The park comes alive around midnight. In the distance on a bench two boys are hugging each other as if they were performing on a stage, they both clearly love the attention they are creating, hugging each other ever more wildly the more stares they get.
I am talking to a 24 year old Kurdish man who has a 22 year old Swedish wife ‘outside’ waiting for him, and, like Nazeem my Iraqi friend who is trying to join his wife and kids in Canada, this man cannot get to his wife in Sweden. Out of the blue the man picks up his Kurdish guitar and starts to serenade me…
Nazeem points to a brand new BMW as it drives-by, he tells me it is the same model that he drove in Iraq – such was the good life he had under Saddam. Nazeem is always well dressed.
He heads off to the shop to buy us all a beer. The three of us drink together listening to the hum of the accents – American, Australian, British, and Arabic. I wonder aloud how long the authorities will tolerate all this drinking in public in this Muslim country, someone says that they won’t stop it because it is mainly Westerners, but more and more I see Syrian’s also enjoying a late-night drink in the park. The nearby shops have started selling a dangerously strong beer 12% and 14% strength sending some kids reeling late into the night. But most evenings pass off without us even seeing a policeman never mind needing one.
To an outsider Syria feels a safe and sensible country, or perhaps there are invisible hands at work stopping people from going too far, I often wonder where the secret police are, are they watching us, or are they here among us? I am assured that ‘as long as you don’t plot or plan against the government you are free to do and say most things just like in any European country’.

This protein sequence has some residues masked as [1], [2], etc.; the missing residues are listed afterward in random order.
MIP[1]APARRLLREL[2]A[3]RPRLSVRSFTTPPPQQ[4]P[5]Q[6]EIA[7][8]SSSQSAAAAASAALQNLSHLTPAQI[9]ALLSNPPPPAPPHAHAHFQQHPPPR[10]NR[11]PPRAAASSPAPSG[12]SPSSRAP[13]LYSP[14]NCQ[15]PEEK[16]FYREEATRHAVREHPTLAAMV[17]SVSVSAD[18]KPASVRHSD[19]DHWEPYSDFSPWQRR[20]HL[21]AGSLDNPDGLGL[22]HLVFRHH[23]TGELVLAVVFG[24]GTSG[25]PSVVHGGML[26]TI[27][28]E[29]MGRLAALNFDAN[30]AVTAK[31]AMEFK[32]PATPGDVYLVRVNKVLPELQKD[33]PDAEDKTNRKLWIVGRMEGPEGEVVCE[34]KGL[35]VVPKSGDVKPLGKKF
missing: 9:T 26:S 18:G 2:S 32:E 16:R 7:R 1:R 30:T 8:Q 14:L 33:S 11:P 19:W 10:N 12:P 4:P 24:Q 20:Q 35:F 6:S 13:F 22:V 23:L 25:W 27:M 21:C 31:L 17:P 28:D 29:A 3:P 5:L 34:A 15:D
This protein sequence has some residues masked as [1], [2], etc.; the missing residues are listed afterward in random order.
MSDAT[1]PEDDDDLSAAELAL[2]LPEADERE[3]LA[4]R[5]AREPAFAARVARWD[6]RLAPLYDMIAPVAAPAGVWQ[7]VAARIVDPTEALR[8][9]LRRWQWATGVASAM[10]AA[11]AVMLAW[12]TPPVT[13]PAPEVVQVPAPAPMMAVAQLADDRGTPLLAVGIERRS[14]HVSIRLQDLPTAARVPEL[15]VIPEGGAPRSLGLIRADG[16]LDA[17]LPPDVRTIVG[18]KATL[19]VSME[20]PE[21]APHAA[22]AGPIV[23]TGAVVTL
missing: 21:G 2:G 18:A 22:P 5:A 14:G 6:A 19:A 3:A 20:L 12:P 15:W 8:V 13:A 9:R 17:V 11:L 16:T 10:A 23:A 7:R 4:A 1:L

The night dusty air breezes around us. The young boys leave holding hands and smiling at us, Nazeem is dreaming of a new life in Canada and of his old life long gone in old Iraq, and the Kurdish man continues singing his song about his Kurdish homeland whilst looking longingly into my eyes. It must be a bizarre and funny sight.
We’d gone round to Samir’s brothers home. Mahar was angry and worried. He hasn’t worked since closing his alcohol shop shortly after Iraq was liberated.
In New Iraq it is almost impossible to find alcohol. The shops are targeted by religious extremists, like the Mehdi – Army. Mahar tells me that 3 days ago they killed his neighbour sitting in his alcohol shop. They came in and shot nine bullets into his body. Mahar wipes his worried brow. It is hot and sticky, the electricity is not working again. “His blood is gone with the wind now.. Mr Sean.. he left two daughters and one son.”
Mahar goes into the backroom and comes out with 3 bottles of Spanish wine. “$5 to you Mr Sean… but believe I sell these at $15 each now.. since these killings alcohol has more than doubled.” Samir looks concerned. “This bloody country is going to be like Iran.. I tell you I’m counting the days and minutes for my papers to come through and I’m leaving here.”
Mahar looks sad. Samir is his closest brother. “You know 20 years ago Baghdad was paradise.. we would have never dreamed of going to America.. we had discos, bars, cabaret.” Now Mahar is unemployed, selling alcohol to friends from his back-room. Like many Iraqi’s who work in shops, hotels or drive taxis, Mahar has a degree. His two sons both have degrees, but no-one in Mahar’s family is working.
We buy 3 bottles of wine, 10 cans of beer and one bottle of vodka. Samir looks at Mahar.. “Stop selling alcohol.. it is dangerous.. these religious crazies will kill you.” Last week five Christian alcohol shops were blown up, many people were killed. The alcohol shops were left to burn, in the morning the gangs wrote ‘Shop To Let’ on the charred walls.
A beauty salon was blown up for selling ladies underwear. “You know, the Medhi Army are in control of Iraq now… they say we have an interim government but they are powerless. They are the thieves who returned to Iraq after Saddam, and now you see them giving jobs to their relatives. They are all in the hands of the Americans.. and what have they done for us? Nothing.. I tell you Mr Sean we were a lot better off under Saddam. If you were an honest man Saddam would not touch you. He used to protect the Christians..”